How to Make Hardtack (Hard Tack Recipe Variations)

Many newbie trekkers and campers make the mistake of packing everyday snacks with them instead of nutritious and healthy foods. 

They are unaware of their choices and often complain about not having enough nutritious, healthy, and caloric-dense options. 

I have a solution for them that is free of preservatives and easy to make – hardtack. 

In this article, I am sharing how to make hardtack, the best recipe, and tips. 

Let’s dig in!

Hardtack is a simple, low-calorie cracker, survival ration, made from flour, salt, and water. If you make hardtack properly, hard tack can have a shelf life of 100+ years!

It is so hardy that museums today have hardtack from the mid-1800s. Amazing, isn’t it?

Hardtack is inexpensive to make, easy to store, and long-lasting, making it a popular food source during long trips.

In the past, soldiers carried it during long military missions, and it was named pilot bread, cabin bread, ship biscuit, and sea bread.

If you want softer crackers, you could add sugar, milk, or butter; however, it will significantly decrease the cracker’s shelf life.

In a single serving of hardtack (9-10 pieces), you can expect about 100 calories, a small amount of fat, a fair amount of sodium, some potassium, and a healthy mix of essential vitamins. 

What you need to make hardtack?


  • 1.5 cups of water
  • 3 cups of white flour
  • 2 teaspoons of salt (as per taste)

Other utensils and tools

  • A mixing bowl
  • A cookie sheet
  • A fork or any pointy object
  • A knife that is at least 3 inches long


1. Preheat the oven to 375° Fahrenheit

Set your oven to preheat to 375° Fahrenheit to optimize your time and process. This way, your oven will preheat as you prepare the mixture.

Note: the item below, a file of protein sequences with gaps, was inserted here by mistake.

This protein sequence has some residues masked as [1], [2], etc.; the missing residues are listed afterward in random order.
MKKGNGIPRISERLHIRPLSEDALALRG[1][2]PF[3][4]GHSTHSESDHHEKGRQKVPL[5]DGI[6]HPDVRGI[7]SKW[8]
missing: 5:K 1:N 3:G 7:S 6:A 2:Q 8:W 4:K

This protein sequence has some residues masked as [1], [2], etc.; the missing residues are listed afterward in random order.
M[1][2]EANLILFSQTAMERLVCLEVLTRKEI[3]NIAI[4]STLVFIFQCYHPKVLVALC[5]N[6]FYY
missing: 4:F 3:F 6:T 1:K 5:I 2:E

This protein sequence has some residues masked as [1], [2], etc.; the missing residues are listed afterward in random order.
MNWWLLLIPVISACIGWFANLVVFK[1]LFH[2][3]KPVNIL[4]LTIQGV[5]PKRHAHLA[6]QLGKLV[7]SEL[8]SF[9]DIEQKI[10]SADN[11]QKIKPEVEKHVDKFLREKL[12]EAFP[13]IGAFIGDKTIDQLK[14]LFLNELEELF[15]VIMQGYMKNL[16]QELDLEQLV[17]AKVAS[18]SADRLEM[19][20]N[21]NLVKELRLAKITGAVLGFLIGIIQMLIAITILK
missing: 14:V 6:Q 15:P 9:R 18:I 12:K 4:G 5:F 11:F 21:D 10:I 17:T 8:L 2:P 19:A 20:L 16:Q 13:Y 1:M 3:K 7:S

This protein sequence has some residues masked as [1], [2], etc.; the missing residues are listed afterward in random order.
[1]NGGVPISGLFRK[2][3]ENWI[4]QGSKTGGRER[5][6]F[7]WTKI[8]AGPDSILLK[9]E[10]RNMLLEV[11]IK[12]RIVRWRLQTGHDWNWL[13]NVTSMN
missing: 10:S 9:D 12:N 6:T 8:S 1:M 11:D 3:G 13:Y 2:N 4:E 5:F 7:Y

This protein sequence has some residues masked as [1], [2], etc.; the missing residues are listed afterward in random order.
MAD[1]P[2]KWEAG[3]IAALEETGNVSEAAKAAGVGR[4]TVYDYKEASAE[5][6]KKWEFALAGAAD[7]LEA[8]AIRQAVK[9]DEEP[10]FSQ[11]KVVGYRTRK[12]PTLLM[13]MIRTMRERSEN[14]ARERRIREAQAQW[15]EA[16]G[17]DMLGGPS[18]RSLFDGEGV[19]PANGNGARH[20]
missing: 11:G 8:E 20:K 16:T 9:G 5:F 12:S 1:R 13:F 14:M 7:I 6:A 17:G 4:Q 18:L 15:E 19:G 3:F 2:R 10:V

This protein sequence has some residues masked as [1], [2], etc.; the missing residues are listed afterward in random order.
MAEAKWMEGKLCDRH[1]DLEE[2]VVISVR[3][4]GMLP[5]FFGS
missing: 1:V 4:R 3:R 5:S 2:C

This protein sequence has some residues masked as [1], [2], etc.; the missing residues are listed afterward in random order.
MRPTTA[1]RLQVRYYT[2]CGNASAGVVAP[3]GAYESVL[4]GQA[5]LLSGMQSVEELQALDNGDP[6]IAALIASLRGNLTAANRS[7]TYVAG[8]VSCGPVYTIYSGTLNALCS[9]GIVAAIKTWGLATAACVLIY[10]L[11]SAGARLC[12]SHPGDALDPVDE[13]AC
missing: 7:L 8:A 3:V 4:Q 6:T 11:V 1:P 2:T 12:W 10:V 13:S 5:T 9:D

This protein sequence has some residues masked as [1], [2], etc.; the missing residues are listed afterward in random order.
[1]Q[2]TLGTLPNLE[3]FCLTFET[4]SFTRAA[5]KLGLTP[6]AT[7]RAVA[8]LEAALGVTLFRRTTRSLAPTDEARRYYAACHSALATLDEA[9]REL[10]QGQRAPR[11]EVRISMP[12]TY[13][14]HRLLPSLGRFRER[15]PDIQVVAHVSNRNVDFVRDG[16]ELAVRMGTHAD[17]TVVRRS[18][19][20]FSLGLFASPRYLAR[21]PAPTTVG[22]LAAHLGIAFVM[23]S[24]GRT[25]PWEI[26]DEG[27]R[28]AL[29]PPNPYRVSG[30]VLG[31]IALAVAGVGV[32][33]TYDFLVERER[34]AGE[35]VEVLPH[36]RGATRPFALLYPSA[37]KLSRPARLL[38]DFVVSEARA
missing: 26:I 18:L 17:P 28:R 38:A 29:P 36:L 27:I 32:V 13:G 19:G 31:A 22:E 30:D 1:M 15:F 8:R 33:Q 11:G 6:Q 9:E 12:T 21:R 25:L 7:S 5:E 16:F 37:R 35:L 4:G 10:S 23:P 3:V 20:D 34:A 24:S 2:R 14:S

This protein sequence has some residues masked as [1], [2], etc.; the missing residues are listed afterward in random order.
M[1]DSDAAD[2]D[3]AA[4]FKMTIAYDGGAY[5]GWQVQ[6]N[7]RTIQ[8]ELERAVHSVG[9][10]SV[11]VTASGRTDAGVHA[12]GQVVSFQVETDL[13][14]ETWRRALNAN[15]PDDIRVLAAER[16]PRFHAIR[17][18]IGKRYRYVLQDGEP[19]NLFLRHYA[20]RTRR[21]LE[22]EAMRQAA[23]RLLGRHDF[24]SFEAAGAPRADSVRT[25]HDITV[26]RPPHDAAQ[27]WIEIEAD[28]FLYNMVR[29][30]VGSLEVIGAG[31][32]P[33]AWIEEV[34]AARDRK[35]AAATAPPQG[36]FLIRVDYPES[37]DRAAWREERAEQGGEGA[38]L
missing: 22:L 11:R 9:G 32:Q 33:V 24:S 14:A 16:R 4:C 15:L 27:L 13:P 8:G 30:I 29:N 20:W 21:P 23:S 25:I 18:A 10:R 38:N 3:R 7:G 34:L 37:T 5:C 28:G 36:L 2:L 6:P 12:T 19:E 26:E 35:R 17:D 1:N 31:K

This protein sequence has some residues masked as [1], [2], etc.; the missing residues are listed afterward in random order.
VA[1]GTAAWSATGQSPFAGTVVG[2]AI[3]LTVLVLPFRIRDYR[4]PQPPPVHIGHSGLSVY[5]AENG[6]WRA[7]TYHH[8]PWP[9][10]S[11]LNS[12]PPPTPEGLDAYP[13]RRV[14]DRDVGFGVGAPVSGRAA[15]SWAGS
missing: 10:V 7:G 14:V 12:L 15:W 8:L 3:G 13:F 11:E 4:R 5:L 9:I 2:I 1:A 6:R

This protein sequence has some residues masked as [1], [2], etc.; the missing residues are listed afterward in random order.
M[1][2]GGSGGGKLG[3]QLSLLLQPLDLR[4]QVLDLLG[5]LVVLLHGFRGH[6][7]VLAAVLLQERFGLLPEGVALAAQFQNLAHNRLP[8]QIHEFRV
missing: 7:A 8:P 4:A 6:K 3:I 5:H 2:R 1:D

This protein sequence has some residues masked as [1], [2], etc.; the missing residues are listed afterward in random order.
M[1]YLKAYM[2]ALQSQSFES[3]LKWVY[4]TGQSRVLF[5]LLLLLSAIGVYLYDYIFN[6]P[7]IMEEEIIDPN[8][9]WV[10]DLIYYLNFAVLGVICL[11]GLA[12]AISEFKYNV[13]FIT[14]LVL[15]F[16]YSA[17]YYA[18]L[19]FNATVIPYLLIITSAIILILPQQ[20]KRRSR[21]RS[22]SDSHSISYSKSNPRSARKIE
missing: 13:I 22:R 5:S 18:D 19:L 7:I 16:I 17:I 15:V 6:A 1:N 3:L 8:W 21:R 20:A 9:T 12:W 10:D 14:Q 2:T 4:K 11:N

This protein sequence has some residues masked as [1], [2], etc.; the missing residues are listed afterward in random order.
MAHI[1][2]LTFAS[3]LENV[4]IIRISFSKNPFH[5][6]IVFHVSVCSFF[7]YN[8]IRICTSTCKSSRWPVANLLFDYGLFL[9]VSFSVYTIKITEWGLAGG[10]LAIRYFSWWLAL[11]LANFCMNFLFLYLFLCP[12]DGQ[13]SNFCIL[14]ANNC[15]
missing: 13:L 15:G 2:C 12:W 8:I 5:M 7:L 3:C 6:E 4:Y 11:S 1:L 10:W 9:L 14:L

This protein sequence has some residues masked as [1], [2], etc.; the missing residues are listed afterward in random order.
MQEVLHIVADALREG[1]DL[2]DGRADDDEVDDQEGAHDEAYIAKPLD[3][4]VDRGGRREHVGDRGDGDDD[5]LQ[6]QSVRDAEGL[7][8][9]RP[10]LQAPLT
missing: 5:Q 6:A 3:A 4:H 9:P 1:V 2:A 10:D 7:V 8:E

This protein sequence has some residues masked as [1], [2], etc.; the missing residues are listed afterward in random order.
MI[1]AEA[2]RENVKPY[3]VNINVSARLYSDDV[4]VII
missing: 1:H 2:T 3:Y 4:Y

2. Mix dry ingredients

Add your dry ingredients into a mixing bowl: 3 cups of white flour and 2 teaspoons of salt.

Be sure to mix those ingredients thoroughly. 

how to make hardtack step 1

Courtesy of IslanderHero

3. Steadily add water to dry mix until dough forms

Next, add 1.5 cups of water to the ingredients and mix it well. With clean hands, mix the ingredients by pressing and balling them repeatedly until a dough forms.

how to make hardtack step 2

Courtesy of IslanderHero

4. Roll out the dough until it is 1/4 an inch thick

Now, use your rolling pin to roll your dough out to get a nice flat piece of dough.

Roll it around ¼ of an inch thick. 

how to make hardtack step 3

Courtesy of IslanderHero

5. Cut the dough into squares using a knife

Ideally, the pieces should be two to three inches long and wide.

how to make hardtack step 5

Courtesy of IslanderHero

6. Poke 9-25 holes in the dough

Using a fork or other pointy object, poke 9-25 holes in the dough. This step ensures that the pieces stay even in the oven. 

You don’t want to poke all the way through.

Ideally, you want to make a dent that pierces at least halfway through.

how to make hardtack step 7

Courtesy of IslanderHero

7. Bake the hardtack for 30 minutes

Bake the hardtack in your preheated oven for around 30-45 minutes. Once the hardtack crackers are a tan brown, flip them to cook them on the other side.

how to make hardtack step 8

Courtesy of IslanderHero

8. Let it cool, and then enjoy!

Once your hardtack is cooked and cooled, you can enjoy them with tea or coffee. I dip mine in my morning coffee, but there are other ways to eat this. 

For example, you can fry it in animal fat, crumble it into a stew or soup, or cover it in gravy.